Here's What You Should Know About The Pollotarian Diet

Paleo diet. Dukan diet. Atkins diet. Whether you're looking to eat healthy, lose weight, or a combination of the two, you might want to explore your options beyond what you normally eat. And it seems that every so often, a new diet comes on the scene that promises both. The latest: the pollotarian diet. 

It seems like each diet has a specific focus: Some are high in protein, while others are low in fat. At the heart of the pollotarian diet is one staple ingredient: chicken (via Healthline). That might be why the diet is called pollotarian, since pollo means chicken in Spanish. So if you're a pollotarian, you basically eat a lot of chicken and avoid eating red meat and pork. It can be an excellent option for someone who doesn't really like eating beef, or is considering becoming a vegetarian, and is making slow dietary changes in order to achieve their health goals. That might explain why the pollotarian diet is sometimes referred to as the pollo-vegetarian diet, since many people who follow it eat just chicken and plant-based foods like whole grains, fruits, nuts, veggies, and healthy fats (via Organic Facts).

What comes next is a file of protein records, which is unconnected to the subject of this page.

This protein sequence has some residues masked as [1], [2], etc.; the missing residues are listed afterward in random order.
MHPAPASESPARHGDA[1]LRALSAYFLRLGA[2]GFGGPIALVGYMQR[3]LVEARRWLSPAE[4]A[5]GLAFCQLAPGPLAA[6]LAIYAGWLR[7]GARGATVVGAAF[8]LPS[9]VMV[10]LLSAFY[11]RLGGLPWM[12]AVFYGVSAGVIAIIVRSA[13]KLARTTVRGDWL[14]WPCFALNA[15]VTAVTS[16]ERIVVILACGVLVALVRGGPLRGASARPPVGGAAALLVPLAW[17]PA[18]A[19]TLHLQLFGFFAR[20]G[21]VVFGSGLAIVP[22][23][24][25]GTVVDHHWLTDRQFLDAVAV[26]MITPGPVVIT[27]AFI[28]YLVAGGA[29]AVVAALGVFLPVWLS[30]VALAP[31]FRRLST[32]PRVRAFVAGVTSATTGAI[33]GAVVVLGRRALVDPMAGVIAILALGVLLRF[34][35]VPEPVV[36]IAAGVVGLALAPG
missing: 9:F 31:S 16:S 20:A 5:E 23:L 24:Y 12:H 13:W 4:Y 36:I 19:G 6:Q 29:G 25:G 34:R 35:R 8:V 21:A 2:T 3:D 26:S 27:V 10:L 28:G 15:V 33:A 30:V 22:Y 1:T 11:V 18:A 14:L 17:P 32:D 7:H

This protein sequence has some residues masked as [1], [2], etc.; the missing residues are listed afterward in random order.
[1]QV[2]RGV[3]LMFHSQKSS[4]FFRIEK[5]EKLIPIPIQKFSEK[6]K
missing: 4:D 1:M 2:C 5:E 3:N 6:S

Here are the positives of the pollotarian diet

Plus, being a pollotarian has a lot of positives. Red meat has more saturated fat than chicken or fish, according to the American Heart Association. And all that saturated and trans fat is dangerous for your health, since it can increase your cholesterol and cause heart disease. And because the pollotarian diet tends to be higher in plant foods, it means that it can be richer in fiber and antioxidants, while also increasing HDL (good) cholesterol (via Healthline). And that translates into a reduced risk of certain types of cancers, and can even decrease your risk of type 2 diabetes.

And the benefits don't stop there. There have been several studies connecting the consumption of red meat to mortality (via Harvard Health). It was found that if a person who potentially had a 50 percent chance of dying in the next 25 years replaced just one serving of red meat per day with chicken, they would decrease their risk to about 42 percent.

Before you start any diet that restricts certain food groups, you should speak with your doctor to ensure that it's safe. Then, you can get the benefits of the plucky pollotarian diet.